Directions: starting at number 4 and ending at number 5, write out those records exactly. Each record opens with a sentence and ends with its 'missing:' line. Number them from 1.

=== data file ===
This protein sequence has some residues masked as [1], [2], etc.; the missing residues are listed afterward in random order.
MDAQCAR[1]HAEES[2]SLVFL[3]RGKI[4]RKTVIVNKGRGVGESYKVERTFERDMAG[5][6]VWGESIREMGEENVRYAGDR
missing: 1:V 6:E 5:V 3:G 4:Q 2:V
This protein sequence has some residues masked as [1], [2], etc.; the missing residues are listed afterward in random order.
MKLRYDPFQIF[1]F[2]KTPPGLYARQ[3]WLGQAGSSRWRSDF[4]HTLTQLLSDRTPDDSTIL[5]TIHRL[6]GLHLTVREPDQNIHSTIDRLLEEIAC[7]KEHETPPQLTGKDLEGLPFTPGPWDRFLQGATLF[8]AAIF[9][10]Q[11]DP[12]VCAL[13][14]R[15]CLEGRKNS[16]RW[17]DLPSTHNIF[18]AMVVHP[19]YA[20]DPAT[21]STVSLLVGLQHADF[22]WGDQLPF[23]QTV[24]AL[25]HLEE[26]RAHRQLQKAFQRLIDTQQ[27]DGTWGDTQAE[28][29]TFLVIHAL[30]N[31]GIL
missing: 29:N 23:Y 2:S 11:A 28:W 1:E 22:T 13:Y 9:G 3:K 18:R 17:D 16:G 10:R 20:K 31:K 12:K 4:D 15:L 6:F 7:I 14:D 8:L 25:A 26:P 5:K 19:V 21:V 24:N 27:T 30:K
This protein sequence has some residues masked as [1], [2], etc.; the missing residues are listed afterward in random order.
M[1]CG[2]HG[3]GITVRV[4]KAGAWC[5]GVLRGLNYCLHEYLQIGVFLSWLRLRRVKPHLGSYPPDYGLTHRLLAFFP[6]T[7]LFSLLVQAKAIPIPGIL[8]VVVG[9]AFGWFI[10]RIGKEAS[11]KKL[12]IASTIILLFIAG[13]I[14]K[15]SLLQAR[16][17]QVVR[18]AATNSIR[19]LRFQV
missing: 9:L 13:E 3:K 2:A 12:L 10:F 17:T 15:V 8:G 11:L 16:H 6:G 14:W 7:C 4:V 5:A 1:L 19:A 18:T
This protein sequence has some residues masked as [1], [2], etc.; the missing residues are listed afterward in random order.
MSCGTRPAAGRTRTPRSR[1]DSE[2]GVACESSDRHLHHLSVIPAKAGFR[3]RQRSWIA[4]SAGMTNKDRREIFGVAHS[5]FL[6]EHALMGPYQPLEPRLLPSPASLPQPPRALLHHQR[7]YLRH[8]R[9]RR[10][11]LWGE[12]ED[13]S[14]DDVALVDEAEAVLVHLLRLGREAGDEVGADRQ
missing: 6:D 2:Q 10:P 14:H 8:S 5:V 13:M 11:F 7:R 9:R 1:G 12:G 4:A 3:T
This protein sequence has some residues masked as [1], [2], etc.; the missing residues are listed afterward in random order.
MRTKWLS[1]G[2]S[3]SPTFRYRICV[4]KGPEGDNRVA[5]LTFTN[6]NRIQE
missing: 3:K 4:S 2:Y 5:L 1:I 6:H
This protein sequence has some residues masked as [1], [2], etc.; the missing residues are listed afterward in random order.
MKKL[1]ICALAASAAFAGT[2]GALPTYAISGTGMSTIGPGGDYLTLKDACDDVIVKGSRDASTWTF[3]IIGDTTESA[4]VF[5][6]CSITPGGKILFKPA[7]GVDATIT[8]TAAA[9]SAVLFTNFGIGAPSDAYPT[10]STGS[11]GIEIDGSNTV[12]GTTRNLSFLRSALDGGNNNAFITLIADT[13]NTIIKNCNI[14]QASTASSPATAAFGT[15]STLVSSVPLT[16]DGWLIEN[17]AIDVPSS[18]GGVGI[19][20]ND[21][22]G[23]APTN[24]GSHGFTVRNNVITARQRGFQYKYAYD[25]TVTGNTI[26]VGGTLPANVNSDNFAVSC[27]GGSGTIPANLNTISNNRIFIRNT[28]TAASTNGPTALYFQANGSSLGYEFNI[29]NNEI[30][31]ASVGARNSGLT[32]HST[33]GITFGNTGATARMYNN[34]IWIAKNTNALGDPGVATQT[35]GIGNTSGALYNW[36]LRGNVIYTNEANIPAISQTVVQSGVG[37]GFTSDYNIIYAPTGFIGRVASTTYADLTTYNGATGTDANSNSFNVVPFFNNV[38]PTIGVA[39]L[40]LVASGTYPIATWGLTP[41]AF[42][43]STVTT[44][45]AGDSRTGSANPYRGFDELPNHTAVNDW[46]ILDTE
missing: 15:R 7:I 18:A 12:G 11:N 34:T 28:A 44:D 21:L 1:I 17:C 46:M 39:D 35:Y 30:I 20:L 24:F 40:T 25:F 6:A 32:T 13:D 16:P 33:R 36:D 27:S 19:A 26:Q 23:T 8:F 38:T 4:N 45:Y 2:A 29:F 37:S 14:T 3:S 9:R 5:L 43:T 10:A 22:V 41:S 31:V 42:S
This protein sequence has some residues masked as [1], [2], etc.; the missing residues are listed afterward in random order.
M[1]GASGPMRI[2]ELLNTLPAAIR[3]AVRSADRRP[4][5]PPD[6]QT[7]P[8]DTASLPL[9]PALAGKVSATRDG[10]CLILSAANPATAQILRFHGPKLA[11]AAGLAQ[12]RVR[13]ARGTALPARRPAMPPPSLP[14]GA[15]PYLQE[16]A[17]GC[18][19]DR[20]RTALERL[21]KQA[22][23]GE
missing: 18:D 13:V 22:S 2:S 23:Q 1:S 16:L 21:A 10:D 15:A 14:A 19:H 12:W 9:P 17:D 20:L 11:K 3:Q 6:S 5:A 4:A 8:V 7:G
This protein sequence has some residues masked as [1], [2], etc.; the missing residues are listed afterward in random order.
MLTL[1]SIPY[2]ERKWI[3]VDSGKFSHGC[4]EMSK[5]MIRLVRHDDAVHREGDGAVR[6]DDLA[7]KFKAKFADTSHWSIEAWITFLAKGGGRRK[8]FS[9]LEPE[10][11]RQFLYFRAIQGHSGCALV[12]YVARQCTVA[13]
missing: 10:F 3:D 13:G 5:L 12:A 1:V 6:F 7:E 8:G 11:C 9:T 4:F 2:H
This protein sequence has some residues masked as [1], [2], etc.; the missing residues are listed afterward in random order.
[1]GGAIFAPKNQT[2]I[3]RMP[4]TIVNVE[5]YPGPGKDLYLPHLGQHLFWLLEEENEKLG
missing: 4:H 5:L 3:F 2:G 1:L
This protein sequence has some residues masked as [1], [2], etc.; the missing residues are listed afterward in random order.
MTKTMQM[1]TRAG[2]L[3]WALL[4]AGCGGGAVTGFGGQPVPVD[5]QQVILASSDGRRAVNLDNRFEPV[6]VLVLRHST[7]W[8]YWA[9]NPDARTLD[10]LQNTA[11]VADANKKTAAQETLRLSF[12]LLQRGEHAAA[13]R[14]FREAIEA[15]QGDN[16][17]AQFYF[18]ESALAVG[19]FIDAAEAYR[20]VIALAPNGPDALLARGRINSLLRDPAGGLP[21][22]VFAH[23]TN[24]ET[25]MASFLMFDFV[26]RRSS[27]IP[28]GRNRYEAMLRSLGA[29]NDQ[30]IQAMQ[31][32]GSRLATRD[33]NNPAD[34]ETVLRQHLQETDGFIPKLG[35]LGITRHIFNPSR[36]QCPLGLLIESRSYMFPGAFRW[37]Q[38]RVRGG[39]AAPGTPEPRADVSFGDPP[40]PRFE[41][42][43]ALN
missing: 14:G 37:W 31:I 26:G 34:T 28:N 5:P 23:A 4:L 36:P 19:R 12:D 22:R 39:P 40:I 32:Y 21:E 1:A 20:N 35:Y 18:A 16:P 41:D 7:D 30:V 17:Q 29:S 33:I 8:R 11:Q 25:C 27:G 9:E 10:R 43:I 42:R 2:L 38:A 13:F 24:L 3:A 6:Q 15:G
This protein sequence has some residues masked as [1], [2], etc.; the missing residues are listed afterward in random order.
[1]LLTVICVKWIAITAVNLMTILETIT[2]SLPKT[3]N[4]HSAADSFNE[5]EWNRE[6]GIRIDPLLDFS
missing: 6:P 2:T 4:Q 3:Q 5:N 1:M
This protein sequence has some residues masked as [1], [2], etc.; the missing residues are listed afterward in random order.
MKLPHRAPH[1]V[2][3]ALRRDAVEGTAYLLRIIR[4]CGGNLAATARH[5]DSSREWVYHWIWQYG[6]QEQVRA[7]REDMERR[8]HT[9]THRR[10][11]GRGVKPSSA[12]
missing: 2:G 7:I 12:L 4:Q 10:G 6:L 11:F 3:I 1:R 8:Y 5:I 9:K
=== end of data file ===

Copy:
This protein sequence has some residues masked as [1], [2], etc.; the missing residues are listed afterward in random order.
MSCGTRPAAGRTRTPRSR[1]DSE[2]GVACESSDRHLHHLSVIPAKAGFR[3]RQRSWIA[4]SAGMTNKDRREIFGVAHS[5]FL[6]EHALMGPYQPLEPRLLPSPASLPQPPRALLHHQR[7]YLRH[8]R[9]RR[10][11]LWGE[12]ED[13]S[14]DDVALVDEAEAVLVHLLRLGREAGDEVGADRQ
missing: 6:D 2:Q 10:P 14:H 8:S 5:V 13:M 11:F 7:R 9:R 1:G 12:G 4:A 3:T
This protein sequence has some residues masked as [1], [2], etc.; the missing residues are listed afterward in random order.
MRTKWLS[1]G[2]S[3]SPTFRYRICV[4]KGPEGDNRVA[5]LTFTN[6]NRIQE
missing: 3:K 4:S 2:Y 5:L 1:I 6:H